After several months of trying to dig itself out of a financial hole, Tippecanoe County’s Court Services division is undergoing a massive reorganization.
Four of the agency’s seven full-time positions will be eliminated at the end of June as part of a broader change in the way the department serves low-level offenders.
The move comes after Court Services sought help from the County Council to address a more than $100,000 deficit.
In February, Tippecanoe Court Services Director Cindy Houseman asked the Council for an additional $15,000 to pay for three months of utilities and rent at its offices on North 4th Street in Lafayette while the agency sought ways to increase revenue.
The council denied that request, saying Court Services needed to first demonstrate it could return to solid financial footing. Houseman made some waves when she told WBAA after the meeting she was frustrated because of what she saw as the Council’s lack of support for the department. This week her job was eliminated.
Houseman had hoped more referrals from three new judges elected in November would give her office the boost it needed.
Tippecanoe Superior Court 5 Judge Sean Persin is one of those judges. He heads an advisory board that has worked for the past year to find ways to improve Court Services.
Persin says revenue seemed to be on the upswing in February and March, but then trailed off again starting in April.
He says the declining revenue comes from a drastic decrease in the number of misdemeanor prosecutions in Tippecanoe County. He says 2014 saw approximately 500 fewer misdemeanor filings than any year in the past decade. Persin says that’s due to changes to the state’s criminal code, especially changes to Indiana’s public intoxication statute, which now requires that a person be endangering a life, disturbing the peace or harassing, annoying or alarming another person to be subject to arrest.
Persin says another new law requires counties to eliminate redundancies in the services they offer.
He says that meant the county had to examine the court’s drug and alcohol programs.
“At some point you say ‘Why do we have government offices essentially competing with each other for the same type of work?’" says Persin. "What you ought to do is figure out who does the work best, who’s most suited to do that type of work, and then allocate it for each office.”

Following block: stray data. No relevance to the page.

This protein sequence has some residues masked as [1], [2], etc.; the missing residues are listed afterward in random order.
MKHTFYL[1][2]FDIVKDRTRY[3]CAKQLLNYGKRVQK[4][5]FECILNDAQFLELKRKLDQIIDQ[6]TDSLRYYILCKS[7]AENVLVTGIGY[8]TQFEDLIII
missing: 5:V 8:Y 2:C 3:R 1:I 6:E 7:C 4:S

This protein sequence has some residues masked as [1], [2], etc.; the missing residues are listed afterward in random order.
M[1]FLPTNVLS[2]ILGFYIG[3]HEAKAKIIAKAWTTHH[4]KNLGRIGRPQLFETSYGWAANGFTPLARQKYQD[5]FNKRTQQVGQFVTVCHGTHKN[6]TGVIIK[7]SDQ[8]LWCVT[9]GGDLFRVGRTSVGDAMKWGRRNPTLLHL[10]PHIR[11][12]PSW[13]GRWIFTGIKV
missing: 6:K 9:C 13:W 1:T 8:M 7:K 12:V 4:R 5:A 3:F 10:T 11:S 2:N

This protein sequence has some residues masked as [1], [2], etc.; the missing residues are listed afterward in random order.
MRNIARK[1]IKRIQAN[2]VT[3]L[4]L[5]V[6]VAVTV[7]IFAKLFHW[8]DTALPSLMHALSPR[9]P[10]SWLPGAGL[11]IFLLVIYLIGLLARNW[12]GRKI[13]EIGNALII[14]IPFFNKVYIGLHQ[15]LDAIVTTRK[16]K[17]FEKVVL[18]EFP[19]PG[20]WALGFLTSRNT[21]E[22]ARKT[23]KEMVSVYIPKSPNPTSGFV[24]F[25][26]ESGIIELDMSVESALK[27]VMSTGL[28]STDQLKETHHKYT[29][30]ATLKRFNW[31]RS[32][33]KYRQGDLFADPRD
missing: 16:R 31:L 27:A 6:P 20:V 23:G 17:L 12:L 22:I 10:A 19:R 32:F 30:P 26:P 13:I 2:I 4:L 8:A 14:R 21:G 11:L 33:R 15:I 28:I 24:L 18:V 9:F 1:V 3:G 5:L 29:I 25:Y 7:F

But County Council member Sally Siegrist says the new law goes even further than that by making counties with duplicate services ineligible for certain grants.
“There’s a pool of money the state makes available for court services, community corrections, and probation," she says. "What their intention in passing this legislation was to eliminate the duplication of services among those departments or financing wouldn’t be made available.”
Siegrist says all of these factors created what she calls a “perfect storm” for the reorganization.
“Court Services has been in financial trouble for several years and has been being asked to right their ship by the County Council," she says. "We will still end up needing to write a check for that deficit that they’ve run up. But at least now maybe we’ve stopped the leak.”
Siegrist insists the council was not trying to shut down court services, just make the department financially self-sufficient.
“Certainly low-level offenders need to be evaluated and Court Services has done a valuable service for the community in doing that," says Siegrist. "And they were also doing education, but we have found that it would be more cost-effective to refer that education piece out. The courts are only mandated to do the evaluation process.”
That reorganization means current director Cindy Houseman is out of a job after more than a decade with Court Services because her position is one of the four being eliminated. Kelly McManomy, another long-time Court Services employee, has been named the division’s new supervisor.
Houseman says she was ready to retire anyway, but will stay involved as a contractor for Court Services teaching a drug and alcohol prevention and intervention program.
“The County Council and the Commissioners have helped as much as they could. We just couldn’t keep going the way we were going," says Houseman. "So when bill 1006 came out and we realized that on top of all that there were some things that were redundant that were being done, and by the time we got rid of all those Court Services really could be a smaller department.”
Judge Persin says Court Services will become a division within the Tippecanoe County Probation Department.
He says the lease at the building Court Services currently occupies on North 4th Street is up at the end of June and it’s unclear where the employees will be moved.
But Persin says it will not be in the same space as Probation.
“The primary reason being as a general rule you don’t want to mix your low-risk population with your high-risk population and have them all seen together in the same group talking," says Persin. "I’ve recommended that Court Services operate out of the courthouse for many reasons, including just the compliance rate skyrockets when they’re already here and we say go downstairs to Court Services.”
Houseman hopes current clients won’t interrupt their treatment as a result of the upheaval.
“If they have an appointment here, they need to come," she says. "There’s not going to be any stop in the services provided. They may be seeing a different person, but the services are still going to be there.”
The reduction in force at Court Services is effective June 30th.